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NHS Speech Therapy for ASD(15 Posts)
Our 2.5 years old DD has been having ABA for the past 6 months. We have just completed the diagnostic assessment process, and expect to have the ASD label in the very near future.
The SALT who assessed our child for suitability for speech therapy has advised that it is not indicated at this point, despite the fact that she is entirely non-verbal. We were told that we were doing everything that SALT would suggest already in terms of language promotion - essentially we are getting no help because she is having ABA.
Naturally we are disillusioned and furious, and will ask the paediatrician to arrange a second opinion.
Has anybody out there been in a similar boat but had positive experience with NHS speech therapists for their ASD child? We would like to be able to provide examples of techniques they could potentially employ in response to their refusal to help. Can anybody recommend any private speech therapists and/or courses which may help? We can't afford it, but will have to scratch up the resources somehow it seems..
Honestly, you will already be doing much more than NHS SALT is likely to provide by doing ABA. DS does ABA he is nearly 6 and now at about 4 key word sentences having had 2 words at 2.5. You could fight for SALT but it would just be 'advice and support' that is less qualified that what you already have. We have had NHS SALT throughout and they have yet to come up with a single idea we have not had already. Our ABA staff are so much more experienced than them, in 3 years I have not even met a NHS SALT who can engage my child - they are like rabbits in the headlights when it comes to children with autism, they haven't got a clue. Apparently 1 day of their training covers autism.
I would actually prefer not to have any contact with our NHS SALT dept (they are anti ABA and a PITA and went against us at tribunal), but the Tribunal kept them on the statement.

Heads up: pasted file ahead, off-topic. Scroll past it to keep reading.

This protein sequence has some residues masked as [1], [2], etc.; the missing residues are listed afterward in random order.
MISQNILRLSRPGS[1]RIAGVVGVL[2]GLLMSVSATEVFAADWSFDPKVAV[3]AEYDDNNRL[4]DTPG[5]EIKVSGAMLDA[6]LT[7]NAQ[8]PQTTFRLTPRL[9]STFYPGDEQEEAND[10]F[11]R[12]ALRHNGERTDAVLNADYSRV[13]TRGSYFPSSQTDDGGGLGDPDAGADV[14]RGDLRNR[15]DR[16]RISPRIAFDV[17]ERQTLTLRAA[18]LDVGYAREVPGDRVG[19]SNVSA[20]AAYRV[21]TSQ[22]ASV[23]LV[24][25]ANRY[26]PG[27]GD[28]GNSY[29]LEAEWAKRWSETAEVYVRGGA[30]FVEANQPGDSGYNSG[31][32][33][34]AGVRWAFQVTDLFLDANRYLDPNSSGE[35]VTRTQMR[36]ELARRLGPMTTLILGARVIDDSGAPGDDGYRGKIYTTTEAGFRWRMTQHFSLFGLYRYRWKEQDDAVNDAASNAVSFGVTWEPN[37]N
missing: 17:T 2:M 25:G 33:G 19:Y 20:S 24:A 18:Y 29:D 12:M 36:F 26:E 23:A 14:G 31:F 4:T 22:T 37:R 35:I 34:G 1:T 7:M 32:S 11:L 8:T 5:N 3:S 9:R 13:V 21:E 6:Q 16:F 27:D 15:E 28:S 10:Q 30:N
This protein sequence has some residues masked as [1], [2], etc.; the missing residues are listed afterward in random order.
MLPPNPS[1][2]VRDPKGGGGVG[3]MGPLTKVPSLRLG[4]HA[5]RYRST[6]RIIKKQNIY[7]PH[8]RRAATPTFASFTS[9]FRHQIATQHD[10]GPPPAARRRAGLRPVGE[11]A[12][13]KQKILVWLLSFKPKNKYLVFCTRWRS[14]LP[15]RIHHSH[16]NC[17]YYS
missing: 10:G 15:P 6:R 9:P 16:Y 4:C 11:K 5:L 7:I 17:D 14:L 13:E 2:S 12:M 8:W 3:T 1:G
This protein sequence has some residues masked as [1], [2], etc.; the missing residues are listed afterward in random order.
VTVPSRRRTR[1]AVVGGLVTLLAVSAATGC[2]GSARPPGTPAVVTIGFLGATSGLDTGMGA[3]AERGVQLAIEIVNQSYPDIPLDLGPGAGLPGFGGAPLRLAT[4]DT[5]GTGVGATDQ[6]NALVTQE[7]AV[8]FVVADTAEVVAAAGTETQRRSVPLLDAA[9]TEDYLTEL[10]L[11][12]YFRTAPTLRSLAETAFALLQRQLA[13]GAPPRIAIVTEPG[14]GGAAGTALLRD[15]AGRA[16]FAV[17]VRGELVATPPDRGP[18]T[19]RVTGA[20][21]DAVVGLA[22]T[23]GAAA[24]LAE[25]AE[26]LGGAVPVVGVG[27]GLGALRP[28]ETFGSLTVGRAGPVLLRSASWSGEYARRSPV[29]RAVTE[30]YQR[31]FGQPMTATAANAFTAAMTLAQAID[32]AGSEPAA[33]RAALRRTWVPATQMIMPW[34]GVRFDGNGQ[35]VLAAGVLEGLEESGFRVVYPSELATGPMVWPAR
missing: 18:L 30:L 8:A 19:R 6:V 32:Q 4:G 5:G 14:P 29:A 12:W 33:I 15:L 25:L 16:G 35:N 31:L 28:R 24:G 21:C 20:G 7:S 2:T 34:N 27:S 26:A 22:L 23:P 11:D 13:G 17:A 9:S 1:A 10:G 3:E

You could end up with someone who works against you / ABA or that the LA use as a witness against you if you ask for ABA at tribunal. Ours acted as LA spies.
While your instincts that it is wrong your child is being denied help are justified, I have learnt to pick my battles and only fight for stuff which actually has some value. My hunch is that if you succeeded in getting NHS SALT you would wonder why you bothered.
I trust our ABA team to tell us if and when they need SALT input. They do have private SALT they bring in sometimes but we have not reached the point where ABA is asking for extra advice.
If you do want to get a SALT opinion then Cerebra (charity) may still offer private SALT vouchers - it may be worth buying in private SALT with autism expertise and who is pro ABA to work with your ABA staff - it may give you reassurance whether your ABA team has it covered.
Are you seeing progress with ABA in areas other than speech?
Are you happy with the ABA team?
The ONLY benefit of getting NHS speech therapy for a child with ASD is because if you can put up with it for 6 months or so and it is on the statement, you can request that you get the provision with direct payments, and you can use that money to buy in someone that actually knows something.
It also raises the profile of your child in terms of complexity which is also good for evidence for a statement.
For these reasons I would try hard to get SALT involvement, even though it will be rubbish.
starlight the point about providing an "in" for direct payments is brilliant. I had no idea that was the case.
Well actually, LAs will probably fight hard against it (both getting it quantified in the statement and providing as DPs) but you're at least halfway up the mountain if it is there in writing.
Agnes also does make good points though. Having these professionals involved is a double-edged sword. They can claim that your child is suddenly 'cured' to prove both their effectiveness and lack of need when you ask for alternatives to them (happened to me when trying to get Independent SALT school instead of NHS SALT), and they have some credibility because there is a record of their contact with your child.
However, there is no way on earth we would have won the fight for a SALT school if ds had never had SALT iyswim.
We have learned nothing from our NHS SALT that we couldn't have picked up on websites such as 'teach me to talk' etc. Some interesting points above tho r.e direct payments. Do have a look at Cerebra-they kindly granted us a voucher that we used for private salt whilst waiting for the nhs.